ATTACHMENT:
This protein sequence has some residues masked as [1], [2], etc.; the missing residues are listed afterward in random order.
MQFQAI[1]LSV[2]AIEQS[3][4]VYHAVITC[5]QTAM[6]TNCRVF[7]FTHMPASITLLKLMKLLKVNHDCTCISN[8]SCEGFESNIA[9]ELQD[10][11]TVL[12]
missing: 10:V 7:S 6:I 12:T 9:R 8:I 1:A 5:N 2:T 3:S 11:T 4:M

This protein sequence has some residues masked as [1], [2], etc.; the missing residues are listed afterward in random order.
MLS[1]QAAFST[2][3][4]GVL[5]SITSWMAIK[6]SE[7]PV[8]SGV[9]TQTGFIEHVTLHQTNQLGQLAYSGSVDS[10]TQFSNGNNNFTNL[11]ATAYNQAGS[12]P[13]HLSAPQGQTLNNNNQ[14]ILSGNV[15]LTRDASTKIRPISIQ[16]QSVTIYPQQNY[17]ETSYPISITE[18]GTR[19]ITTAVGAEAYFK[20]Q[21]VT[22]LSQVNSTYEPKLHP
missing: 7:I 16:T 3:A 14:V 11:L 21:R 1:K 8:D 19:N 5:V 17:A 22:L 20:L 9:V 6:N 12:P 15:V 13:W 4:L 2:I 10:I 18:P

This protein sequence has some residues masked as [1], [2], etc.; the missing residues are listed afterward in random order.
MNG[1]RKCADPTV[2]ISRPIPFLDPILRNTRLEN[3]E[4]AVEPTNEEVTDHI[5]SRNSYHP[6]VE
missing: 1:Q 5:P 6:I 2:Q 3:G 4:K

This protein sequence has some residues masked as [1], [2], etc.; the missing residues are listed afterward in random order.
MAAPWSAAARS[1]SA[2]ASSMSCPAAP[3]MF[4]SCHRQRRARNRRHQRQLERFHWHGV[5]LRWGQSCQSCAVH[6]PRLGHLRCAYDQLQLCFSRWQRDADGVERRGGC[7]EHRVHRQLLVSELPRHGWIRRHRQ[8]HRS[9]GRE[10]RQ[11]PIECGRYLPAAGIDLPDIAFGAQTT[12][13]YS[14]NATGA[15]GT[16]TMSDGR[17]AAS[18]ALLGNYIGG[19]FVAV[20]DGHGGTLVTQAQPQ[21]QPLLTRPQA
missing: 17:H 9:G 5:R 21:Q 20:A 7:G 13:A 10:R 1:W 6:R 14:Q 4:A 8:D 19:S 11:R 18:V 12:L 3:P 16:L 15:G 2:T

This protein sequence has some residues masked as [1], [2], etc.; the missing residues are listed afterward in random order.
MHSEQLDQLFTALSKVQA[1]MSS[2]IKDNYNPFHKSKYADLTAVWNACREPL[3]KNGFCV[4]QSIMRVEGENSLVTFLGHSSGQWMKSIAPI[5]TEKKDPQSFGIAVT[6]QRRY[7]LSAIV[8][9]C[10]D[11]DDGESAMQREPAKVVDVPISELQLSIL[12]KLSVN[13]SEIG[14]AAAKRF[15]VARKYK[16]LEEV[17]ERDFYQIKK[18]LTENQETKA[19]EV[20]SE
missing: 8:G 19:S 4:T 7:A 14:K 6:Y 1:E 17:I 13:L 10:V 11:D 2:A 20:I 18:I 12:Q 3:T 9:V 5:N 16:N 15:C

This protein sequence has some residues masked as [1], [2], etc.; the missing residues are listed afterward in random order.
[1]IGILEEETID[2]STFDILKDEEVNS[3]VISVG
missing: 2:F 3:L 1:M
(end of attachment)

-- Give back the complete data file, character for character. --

This protein sequence has some residues masked as [1], [2], etc.; the missing residues are listed afterward in random order.
MQFQAI[1]LSV[2]AIEQS[3][4]VYHAVITC[5]QTAM[6]TNCRVF[7]FTHMPASITLLKLMKLLKVNHDCTCISN[8]SCEGFESNIA[9]ELQD[10][11]TVL[12]
missing: 10:V 7:S 6:I 12:T 9:R 8:I 1:A 5:N 2:T 3:S 11:T 4:M

This protein sequence has some residues masked as [1], [2], etc.; the missing residues are listed afterward in random order.
MLS[1]QAAFST[2][3][4]GVL[5]SITSWMAIK[6]SE[7]PV[8]SGV[9]TQTGFIEHVTLHQTNQLGQLAYSGSVDS[10]TQFSNGNNNFTNL[11]ATAYNQAGS[12]P[13]HLSAPQGQTLNNNNQ[14]ILSGNV[15]LTRDASTKIRPISIQ[16]QSVTIYPQQNY[17]ETSYPISITE[18]GTR[19]ITTAVGAEAYFK[20]Q[21]VT[22]LSQVNSTYEPKLHP
missing: 7:I 16:T 3:A 14:V 11:L 21:R 1:K 8:D 19:N 5:V 17:A 22:L 20:L 9:V 6:N 12:P 15:V 13:W 4:L 2:I 10:I 18:P

This protein sequence has some residues masked as [1], [2], etc.; the missing residues are listed afterward in random order.
MNG[1]RKCADPTV[2]ISRPIPFLDPILRNTRLEN[3]E[4]AVEPTNEEVTDHI[5]SRNSYHP[6]VE
missing: 1:Q 5:P 6:I 2:Q 3:G 4:K

This protein sequence has some residues masked as [1], [2], etc.; the missing residues are listed afterward in random order.
MAAPWSAAARS[1]SA[2]ASSMSCPAAP[3]MF[4]SCHRQRRARNRRHQRQLERFHWHGV[5]LRWGQSCQSCAVH[6]PRLGHLRCAYDQLQLCFSRWQRDADGVERRGGC[7]EHRVHRQLLVSELPRHGWIRRHRQ[8]HRS[9]GRE[10]RQ[11]PIECGRYLPAAGIDLPDIAFGAQTT[12][13]YS[14]NATGA[15]GT[16]TMSDGR[17]AAS[18]ALLGNYIGG[19]FVAV[20]DGHGGTLVTQAQPQ[21]QPLLTRPQA
missing: 17:H 9:G 5:R 21:Q 20:A 7:G 13:A 10:R 1:W 6:R 14:Q 4:A 8:D 19:S 11:R 18:V 12:L 3:P 16:L 15:G 2:T

This protein sequence has some residues masked as [1], [2], etc.; the missing residues are listed afterward in random order.
MHSEQLDQLFTALSKVQA[1]MSS[2]IKDNYNPFHKSKYADLTAVWNACREPL[3]KNGFCV[4]QSIMRVEGENSLVTFLGHSSGQWMKSIAPI[5]TEKKDPQSFGIAVT[6]QRRY[7]LSAIV[8][9]C[10]D[11]DDGESAMQREPAKVVDVPISELQLSIL[12]KLSVN[13]SEIG[14]AAAKRF[15]VARKYK[16]LEEV[17]ERDFYQIKK[18]LTENQETKA[19]EV[20]SE
missing: 8:G 19:S 4:T 7:A 14:K 6:Y 1:E 17:I 13:L 10:V 11:D 2:A 20:I 18:I 12:Q 3:T 9:V 5:N 16:N 15:C

This protein sequence has some residues masked as [1], [2], etc.; the missing residues are listed afterward in random order.
[1]IGILEEETID[2]STFDILKDEEVNS[3]VISVG
missing: 2:F 3:L 1:M